Mumbai, July 02, 2016: Maharashtra won the Overall Championship on the concluding day of the 33rd Glenmark Sub Junior National Aquatic Championships 2016 in Bengaluru. The Girls emerged Champions in both Group 3 and Group 4 winning the ream championships with 121 and 80 points respectively thus securing the overall title. The boys championships went to Assam and Karnataka for Boys Group 3 and Group 4.
A new National record was created in the final event of the day in the 4*50 IM Medley by Champions Palak Dhami,Vedika Amin, Aeka Chatra and Kareena Shankta in the last event of the day setting a new record of 2:14.86 sec obliterating the record set by Karnataka in 2014.
Maharashtra beat Karnataka and Assam for the title. Maharashtra garnered 258 points as they won a total of 33 medals with 12 golds, 10 silver and 10 bronze medals. Karnataka finished second with a total of 238 points winning a total of 30 medals with 10 golds 10 silvers and 9 bronze. Assam finished third with a total of 195 points with a total of 21 medals including 7 Golds, 8 Silvers and 6 Bronzes.
Palak Dhami of Mumbai who trains at the Glenmark Aquatic Foundation won gold in the 50m backstroke Girls Group III to earn Maharashtra the first gold on the concluding day of the 33rd Glenmark Sub Junior National Aquatic Championships in Bengaluru. Palak clocked a time of 34.66 sec to win Gold. Aeka Chatra of Maharashtra won bronze with a time of 35.02 sec while Nina Venkatesh of Karnataka won silver with a time of 34.82 sec.
In the final individual event of the meet, Anaya Punamiya and Nitya Khinvasara won gold and silver for Maharashtra in 100m freestyle Girls Group IV with a time of 1:11.88 sec and 1:12.72 sec. Janabi Kashyap of Assam won bronze with a time of 1:12.83 sec.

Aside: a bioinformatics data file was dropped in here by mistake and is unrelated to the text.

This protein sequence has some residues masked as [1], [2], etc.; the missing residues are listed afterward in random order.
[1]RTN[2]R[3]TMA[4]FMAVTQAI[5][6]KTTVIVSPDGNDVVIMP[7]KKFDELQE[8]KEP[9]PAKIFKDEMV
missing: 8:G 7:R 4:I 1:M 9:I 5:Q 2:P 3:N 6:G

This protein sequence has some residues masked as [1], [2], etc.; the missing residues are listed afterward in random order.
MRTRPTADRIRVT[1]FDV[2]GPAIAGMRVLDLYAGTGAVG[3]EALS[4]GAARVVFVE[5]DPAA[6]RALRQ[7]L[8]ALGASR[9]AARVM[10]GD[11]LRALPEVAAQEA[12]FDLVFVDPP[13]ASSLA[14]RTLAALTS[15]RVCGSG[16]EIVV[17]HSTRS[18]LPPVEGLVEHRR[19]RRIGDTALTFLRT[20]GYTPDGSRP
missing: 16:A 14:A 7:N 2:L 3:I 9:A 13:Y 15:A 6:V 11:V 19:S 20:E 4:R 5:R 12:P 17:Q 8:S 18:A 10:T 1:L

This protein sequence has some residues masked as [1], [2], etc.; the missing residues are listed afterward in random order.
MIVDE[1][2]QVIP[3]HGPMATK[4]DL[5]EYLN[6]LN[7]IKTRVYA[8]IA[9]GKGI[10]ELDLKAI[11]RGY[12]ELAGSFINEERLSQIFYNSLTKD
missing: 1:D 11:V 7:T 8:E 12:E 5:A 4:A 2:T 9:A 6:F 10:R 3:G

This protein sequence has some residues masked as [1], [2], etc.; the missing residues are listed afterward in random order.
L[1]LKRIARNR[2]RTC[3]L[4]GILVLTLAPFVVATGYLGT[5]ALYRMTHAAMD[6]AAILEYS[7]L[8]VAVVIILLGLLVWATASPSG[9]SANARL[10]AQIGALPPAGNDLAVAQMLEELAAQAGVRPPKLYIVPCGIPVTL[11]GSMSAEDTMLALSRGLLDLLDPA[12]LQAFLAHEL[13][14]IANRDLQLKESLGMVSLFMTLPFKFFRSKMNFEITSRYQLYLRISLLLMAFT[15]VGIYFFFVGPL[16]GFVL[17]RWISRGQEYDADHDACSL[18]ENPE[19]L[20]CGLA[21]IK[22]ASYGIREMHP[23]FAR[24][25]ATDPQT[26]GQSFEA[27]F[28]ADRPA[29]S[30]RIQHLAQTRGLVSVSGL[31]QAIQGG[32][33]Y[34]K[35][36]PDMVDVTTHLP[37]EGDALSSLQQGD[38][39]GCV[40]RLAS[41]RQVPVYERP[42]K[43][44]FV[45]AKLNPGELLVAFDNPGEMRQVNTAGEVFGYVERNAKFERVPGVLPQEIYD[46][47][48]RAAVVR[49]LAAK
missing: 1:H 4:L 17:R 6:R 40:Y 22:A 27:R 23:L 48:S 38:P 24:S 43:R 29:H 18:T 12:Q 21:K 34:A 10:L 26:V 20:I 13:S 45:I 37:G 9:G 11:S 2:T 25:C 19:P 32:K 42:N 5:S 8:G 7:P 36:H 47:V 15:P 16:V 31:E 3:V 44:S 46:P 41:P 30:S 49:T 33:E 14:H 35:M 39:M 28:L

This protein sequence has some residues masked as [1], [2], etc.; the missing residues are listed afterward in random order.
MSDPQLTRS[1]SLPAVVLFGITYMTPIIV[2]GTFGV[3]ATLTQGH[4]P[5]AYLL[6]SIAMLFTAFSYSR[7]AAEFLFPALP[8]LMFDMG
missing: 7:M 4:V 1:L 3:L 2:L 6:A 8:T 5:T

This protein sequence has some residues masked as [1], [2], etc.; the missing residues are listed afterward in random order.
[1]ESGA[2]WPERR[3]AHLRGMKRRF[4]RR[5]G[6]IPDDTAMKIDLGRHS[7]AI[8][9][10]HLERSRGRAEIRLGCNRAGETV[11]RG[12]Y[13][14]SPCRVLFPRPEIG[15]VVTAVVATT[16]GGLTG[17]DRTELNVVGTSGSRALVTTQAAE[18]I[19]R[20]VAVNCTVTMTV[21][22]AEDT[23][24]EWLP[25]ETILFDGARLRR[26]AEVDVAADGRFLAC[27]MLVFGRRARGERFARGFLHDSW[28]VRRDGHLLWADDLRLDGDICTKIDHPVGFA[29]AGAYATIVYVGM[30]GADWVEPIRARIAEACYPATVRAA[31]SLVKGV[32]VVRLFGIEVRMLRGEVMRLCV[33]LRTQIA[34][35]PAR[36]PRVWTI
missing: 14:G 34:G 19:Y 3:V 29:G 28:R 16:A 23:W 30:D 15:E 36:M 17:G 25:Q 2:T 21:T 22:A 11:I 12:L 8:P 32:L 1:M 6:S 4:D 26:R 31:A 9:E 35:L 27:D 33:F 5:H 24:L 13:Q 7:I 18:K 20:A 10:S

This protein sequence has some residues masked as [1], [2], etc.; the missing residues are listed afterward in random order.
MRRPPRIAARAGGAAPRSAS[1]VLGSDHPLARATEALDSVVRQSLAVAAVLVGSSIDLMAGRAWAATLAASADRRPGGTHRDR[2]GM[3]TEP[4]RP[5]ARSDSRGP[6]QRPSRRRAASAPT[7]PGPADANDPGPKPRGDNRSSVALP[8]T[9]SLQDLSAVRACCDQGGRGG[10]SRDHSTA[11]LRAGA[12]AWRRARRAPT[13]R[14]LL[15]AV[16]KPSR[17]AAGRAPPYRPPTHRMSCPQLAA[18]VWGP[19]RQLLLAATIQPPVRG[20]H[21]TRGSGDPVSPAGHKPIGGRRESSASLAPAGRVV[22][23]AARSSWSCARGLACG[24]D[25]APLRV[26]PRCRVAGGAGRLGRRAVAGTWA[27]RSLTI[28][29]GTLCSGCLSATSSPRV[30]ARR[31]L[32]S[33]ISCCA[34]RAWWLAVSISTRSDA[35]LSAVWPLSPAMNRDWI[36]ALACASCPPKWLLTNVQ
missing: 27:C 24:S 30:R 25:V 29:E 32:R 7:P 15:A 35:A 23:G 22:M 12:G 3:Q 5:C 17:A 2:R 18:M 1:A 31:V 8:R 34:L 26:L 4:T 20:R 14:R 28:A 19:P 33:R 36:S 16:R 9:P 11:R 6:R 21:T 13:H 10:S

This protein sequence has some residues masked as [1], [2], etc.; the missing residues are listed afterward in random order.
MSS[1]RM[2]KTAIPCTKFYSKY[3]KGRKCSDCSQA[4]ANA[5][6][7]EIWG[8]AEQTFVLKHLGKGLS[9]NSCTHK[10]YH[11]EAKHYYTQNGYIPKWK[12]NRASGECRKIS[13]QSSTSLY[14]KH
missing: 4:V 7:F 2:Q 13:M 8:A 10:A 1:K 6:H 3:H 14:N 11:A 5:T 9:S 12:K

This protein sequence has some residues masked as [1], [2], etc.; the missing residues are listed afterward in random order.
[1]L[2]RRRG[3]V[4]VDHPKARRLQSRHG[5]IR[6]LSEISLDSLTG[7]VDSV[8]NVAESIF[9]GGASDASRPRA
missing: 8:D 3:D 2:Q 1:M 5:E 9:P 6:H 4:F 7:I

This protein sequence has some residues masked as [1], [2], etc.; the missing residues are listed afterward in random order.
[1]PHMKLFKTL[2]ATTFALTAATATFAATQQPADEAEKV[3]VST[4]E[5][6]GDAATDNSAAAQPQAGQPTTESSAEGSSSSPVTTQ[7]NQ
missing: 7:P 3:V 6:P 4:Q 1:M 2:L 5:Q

Akansha Shah got the second gold for Maharashtra in the day winning gold in 100m freestyle in the Girls Group 3 category with a time of 1:05.25 sec. Maharashtra also secured the silver through Seeya Bijlani who clocked a time of 1:05.75 sec. The Bronze went to D.S. Sreenithi of Tamil Nadu with a time of 1:06.19 sec.
Samriddha Datta won silver in the 50m Breaststroke Group IV Girls with a timing of 43.10 sec. Shriya Ishwar Prasad of Tamil Nadu won the gold with a time of 42.45 sec while Lavleen Das of Assam won bronze with a time of 43.54 sec.
Rounak Sawant of Maharashtra had a terrific swim to win the gold with a time of 1:11.36 sec in the 100m freestyle Boys Group 3. The higher seeded Karnataka swimmers Amey Patil and Vidith Shankar who won silver and bronze with a timing of 1:08.38 sec and 1:11.44 sec.
Vedika Amin of Maharashtra won the best Swimmer in The Girls Group 3 with a haul of 2 Golds and 2 Silvers while Nitya Khinvasara won the same for Girls Group 4 with 1 Gold and 2 Silvers.
Swadesh Mondal from Glenmark SAI National Swimming Academy in Delhi emerged as the best swimmer in boys group 3 with 3 new records and 3 gold medals while Vidith S Shankar won the best swimmer in Boys Group 4.
In Diving Girls from Maharashtra swept the diving championships winning all the 3 groups while the boys won group 3. SSCB won Group 1 and Group 2.
One last time
What time is it? SHOWTIME!
Hillary is taking a lucky supporter to see Hamilton on Broadway, and you should definitely not throw away your shot to win — the contest will be OVER FOREVER tomorrow at midnight! All you have to do is add your name for a chance for you and a guest to meet Hillary at the theater and see the show.
Trust me, you’ll tell the story of this night for the rest of your life — history is happening, and you have a chance to meet the woman who could be our next president in the greatest city in the world.
I don’t see how anyone could say no to this — but don’t wait for it, because the contest closes tomorrow at midnight. So I’m going to ask you one last time: Will you add your name for a chance to be in the room where it happens?
Bangladeshi Home Minister Asaduzzaman Khan maintains that the Islamists killed during a hostage crisis at a Dhaka restaurant were not members of the Islamic State terror group (ISIS/ISIL).